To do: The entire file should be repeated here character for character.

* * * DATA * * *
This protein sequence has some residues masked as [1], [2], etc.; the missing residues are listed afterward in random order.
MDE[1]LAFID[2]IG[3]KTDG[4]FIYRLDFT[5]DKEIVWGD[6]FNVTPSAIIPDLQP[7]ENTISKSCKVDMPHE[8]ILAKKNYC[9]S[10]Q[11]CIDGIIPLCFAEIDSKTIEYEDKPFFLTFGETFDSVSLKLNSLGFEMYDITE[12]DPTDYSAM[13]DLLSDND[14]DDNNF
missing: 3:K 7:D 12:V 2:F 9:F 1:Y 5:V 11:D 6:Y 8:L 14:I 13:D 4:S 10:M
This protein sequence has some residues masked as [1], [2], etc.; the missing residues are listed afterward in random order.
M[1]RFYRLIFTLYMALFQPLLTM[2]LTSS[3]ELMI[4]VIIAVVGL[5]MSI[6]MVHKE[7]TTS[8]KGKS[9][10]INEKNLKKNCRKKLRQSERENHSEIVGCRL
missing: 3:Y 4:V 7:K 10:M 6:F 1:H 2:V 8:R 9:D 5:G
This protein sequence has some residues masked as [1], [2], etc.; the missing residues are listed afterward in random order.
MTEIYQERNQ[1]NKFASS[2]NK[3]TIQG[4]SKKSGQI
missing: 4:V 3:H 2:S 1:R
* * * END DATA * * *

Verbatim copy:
This protein sequence has some residues masked as [1], [2], etc.; the missing residues are listed afterward in random order.
MDE[1]LAFID[2]IG[3]KTDG[4]FIYRLDFT[5]DKEIVWGD[6]FNVTPSAIIPDLQP[7]ENTISKSCKVDMPHE[8]ILAKKNYC[9]S[10]Q[11]CIDGIIPLCFAEIDSKTIEYEDKPFFLTFGETFDSVSLKLNSLGFEMYDITE[12]DPTDYSAM[13]DLLSDND[14]DDNNF
missing: 3:K 7:D 12:V 2:F 9:F 1:Y 5:V 11:D 6:Y 8:L 14:I 13:D 4:S 10:M
This protein sequence has some residues masked as [1], [2], etc.; the missing residues are listed afterward in random order.
M[1]RFYRLIFTLYMALFQPLLTM[2]LTSS[3]ELMI[4]VIIAVVGL[5]MSI[6]MVHKE[7]TTS[8]KGKS[9][10]INEKNLKKNCRKKLRQSERENHSEIVGCRL
missing: 3:Y 4:V 7:K 10:M 6:F 1:H 2:V 8:R 9:D 5:G
This protein sequence has some residues masked as [1], [2], etc.; the missing residues are listed afterward in random order.
MTEIYQERNQ[1]NKFASS[2]NK[3]TIQG[4]SKKSGQI
missing: 4:V 3:H 2:S 1:R